Another Example of How the Religious Right and Tea Party Are Melding into One Political Movement

by Dan Quinn

Tea party activists like to argue that they simply want a small government that doesn’t intrude on the freedoms of Americans. But that’s hard to do believe when you see tea party and religious-right activists marching together with locked arms.

Consider, for example, Rick Scarborough, head of the religious-right group Vision America, which is based in the East Texas town of Lufkin. Scarborough has worked to tie the tea party and religious-right movements together. In fact, he created Tea Party Unity, a project of Vision America, “to provide services and recognition to Tea Parties across the nation, and to help build a tsunami of grassroots activism that will restore our nation to her Judeo-Christian heritage.”

Today’s Tea Party Unity e-newsletter promotes an essay by Lee Duigon, a contributing editor for the Chalcedon Foundation. Chalcedon, founded in 1965 by the late Rousas John Rushdoony, promotes Christian Reconstructionism. That radical movement advocates for a theocratic government and a society based on libertarian economics. Mother Jones has described the movement as “an obscure but increasingly potent theology whose top exponents hold that Christian crusaders must conquer and convert the world, by the sword if necessary, before Jesus will return.”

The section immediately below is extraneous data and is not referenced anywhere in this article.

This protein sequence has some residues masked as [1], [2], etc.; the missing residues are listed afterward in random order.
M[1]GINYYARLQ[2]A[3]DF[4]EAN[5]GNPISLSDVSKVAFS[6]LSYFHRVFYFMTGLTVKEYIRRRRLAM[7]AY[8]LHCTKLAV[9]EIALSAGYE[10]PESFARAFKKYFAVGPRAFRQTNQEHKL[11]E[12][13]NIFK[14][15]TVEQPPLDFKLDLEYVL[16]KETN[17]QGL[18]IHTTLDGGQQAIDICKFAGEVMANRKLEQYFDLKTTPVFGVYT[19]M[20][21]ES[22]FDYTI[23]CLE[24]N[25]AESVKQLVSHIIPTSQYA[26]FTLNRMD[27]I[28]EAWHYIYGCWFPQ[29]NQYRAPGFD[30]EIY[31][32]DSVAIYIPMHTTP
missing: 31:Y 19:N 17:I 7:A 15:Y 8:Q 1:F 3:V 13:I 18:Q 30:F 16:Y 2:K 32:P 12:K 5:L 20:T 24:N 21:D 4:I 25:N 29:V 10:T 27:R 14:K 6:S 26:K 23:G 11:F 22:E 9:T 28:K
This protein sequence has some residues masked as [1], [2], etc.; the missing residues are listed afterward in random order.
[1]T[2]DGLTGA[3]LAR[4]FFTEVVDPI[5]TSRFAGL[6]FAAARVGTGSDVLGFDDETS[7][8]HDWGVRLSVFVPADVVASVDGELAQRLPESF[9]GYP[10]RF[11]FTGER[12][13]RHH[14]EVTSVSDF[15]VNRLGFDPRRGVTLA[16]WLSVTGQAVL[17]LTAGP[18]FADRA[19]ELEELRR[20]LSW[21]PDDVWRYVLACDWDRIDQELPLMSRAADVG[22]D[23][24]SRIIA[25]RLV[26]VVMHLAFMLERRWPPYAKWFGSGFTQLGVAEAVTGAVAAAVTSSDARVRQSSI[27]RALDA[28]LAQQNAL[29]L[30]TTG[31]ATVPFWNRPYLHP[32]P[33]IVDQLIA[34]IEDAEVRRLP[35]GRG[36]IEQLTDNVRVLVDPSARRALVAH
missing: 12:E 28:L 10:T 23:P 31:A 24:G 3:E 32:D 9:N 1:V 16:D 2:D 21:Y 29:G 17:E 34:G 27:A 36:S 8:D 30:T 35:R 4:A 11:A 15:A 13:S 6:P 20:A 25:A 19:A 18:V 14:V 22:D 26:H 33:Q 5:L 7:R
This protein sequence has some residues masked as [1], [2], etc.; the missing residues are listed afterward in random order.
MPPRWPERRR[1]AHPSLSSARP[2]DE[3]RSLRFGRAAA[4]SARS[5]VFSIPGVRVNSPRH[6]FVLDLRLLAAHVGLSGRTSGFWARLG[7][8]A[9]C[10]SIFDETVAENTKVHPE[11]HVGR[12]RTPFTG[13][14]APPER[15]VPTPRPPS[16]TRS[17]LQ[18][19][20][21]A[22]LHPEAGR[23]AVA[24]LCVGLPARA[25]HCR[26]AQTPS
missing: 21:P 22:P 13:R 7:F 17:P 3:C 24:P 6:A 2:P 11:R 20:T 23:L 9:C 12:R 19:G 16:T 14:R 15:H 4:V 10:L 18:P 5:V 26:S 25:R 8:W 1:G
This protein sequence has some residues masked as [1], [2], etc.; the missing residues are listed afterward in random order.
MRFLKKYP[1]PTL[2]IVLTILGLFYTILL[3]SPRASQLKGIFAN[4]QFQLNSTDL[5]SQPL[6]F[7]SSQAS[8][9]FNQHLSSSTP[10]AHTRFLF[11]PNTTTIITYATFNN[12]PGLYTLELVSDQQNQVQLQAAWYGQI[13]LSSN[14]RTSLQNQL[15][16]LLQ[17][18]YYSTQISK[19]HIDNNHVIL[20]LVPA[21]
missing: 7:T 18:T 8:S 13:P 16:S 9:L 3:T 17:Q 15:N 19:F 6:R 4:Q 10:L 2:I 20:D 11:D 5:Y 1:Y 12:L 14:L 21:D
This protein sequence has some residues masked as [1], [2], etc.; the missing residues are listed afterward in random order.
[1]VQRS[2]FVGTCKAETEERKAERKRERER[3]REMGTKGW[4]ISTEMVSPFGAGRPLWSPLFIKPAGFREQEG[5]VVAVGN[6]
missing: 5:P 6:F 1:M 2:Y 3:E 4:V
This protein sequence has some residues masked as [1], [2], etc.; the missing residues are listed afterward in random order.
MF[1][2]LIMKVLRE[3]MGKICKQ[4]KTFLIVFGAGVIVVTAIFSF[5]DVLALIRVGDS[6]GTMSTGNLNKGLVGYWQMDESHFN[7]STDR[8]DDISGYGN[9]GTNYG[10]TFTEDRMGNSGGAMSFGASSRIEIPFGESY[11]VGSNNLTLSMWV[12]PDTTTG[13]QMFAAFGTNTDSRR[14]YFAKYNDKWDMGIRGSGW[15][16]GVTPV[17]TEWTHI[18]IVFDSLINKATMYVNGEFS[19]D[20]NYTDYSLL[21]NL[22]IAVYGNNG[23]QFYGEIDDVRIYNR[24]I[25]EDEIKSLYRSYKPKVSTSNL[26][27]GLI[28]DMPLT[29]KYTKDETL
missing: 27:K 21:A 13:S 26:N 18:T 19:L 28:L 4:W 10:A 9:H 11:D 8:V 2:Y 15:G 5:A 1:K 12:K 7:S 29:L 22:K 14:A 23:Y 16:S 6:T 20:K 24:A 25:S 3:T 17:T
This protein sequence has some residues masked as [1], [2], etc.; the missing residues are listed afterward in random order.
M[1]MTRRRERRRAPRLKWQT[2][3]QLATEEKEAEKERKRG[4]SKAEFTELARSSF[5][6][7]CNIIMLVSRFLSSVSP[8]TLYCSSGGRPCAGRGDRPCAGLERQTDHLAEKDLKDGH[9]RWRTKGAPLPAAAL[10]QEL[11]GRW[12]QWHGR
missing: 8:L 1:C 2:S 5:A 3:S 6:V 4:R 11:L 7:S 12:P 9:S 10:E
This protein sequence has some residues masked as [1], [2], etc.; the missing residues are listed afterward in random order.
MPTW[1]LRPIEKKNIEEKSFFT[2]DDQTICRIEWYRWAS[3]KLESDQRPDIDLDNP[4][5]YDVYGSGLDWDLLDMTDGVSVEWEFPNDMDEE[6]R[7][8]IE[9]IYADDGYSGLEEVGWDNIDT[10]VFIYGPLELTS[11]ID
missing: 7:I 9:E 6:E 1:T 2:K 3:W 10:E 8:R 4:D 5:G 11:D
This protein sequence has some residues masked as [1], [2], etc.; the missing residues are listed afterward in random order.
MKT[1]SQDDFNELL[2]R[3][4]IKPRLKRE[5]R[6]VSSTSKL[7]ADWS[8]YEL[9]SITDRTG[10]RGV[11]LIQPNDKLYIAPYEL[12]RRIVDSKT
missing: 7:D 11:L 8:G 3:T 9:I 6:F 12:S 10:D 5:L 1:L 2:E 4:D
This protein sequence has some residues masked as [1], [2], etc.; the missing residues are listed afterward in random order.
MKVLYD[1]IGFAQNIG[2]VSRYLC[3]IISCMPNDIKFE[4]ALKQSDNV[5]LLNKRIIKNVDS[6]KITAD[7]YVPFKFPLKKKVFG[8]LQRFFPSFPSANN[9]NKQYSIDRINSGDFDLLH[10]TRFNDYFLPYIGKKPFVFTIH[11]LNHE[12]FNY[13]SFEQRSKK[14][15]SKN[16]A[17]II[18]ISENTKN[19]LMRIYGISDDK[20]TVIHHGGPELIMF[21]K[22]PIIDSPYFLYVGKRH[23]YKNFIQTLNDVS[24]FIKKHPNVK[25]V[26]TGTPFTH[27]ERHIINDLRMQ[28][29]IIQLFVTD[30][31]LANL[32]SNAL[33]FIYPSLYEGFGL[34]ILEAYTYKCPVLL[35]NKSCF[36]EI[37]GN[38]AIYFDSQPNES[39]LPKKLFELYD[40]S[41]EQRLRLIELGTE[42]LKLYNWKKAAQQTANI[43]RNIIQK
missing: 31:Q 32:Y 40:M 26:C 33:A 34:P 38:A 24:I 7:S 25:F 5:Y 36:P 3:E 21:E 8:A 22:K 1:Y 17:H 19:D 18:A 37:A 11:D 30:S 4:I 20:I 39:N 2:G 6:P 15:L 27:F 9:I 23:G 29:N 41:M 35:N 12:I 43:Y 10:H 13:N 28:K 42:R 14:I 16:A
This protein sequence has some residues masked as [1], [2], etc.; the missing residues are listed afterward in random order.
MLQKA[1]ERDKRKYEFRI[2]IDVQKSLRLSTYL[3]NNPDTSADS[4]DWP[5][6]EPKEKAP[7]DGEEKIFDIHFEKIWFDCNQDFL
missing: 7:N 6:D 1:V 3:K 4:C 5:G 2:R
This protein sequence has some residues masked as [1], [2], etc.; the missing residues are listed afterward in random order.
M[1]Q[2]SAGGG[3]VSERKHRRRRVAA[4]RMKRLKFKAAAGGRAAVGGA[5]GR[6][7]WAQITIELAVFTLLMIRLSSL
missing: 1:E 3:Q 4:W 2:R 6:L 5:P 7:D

In short, Christian Reconstructionism is the religious right on steroids. Its advocates are so extreme that the Southern Poverty Law Center identifies the Chalcedon Foundation as an anti-gay hate group that advocates for executing gay people and seeks to impose Old Testament law on America. Rushdoony, the SPLC reports, also rejected interracial marriage and denied the Holocaust.

The essay Tea Party Unity is promoting today is a screed attacking what Duigon calls the two pillars of liberalism. Both pillars, Duigon writes, ” are faith statements”:

“First, liberalism is a faith, a belief, that man is perfectible by man. If only the government is made big enough, and powerful enough; if only enough money is raised by taxation; if only the right experts (the liberals themselves) are put in charge, and everyone obeys them: well, then, everything is going to be hunky-dory…. The second pillar of liberalism is that there is no God, or, at best, a God who is not involved in earthly doings and doesn’t mind if we ignore Him.”

Liberalism based on these pillars seeks the power of government coercion, Duigon argues:

“The fact that these enterprises, when pursued vigorously, always seem to end up with piles of dead bodies and miles of barbed wire fouling up the landscape makes no impression on progressives. But the uncommitted person may want to take a long, hard look at history.”

What a vile argument, especially coming from the spokesman for an organization that has advocated for government to kill gay people and was founded by someone who denied that the Nazis murdered millions of Jews. But Duigon is the kind of extremist whose ideas Rick Scarborough wants tea party activists to read.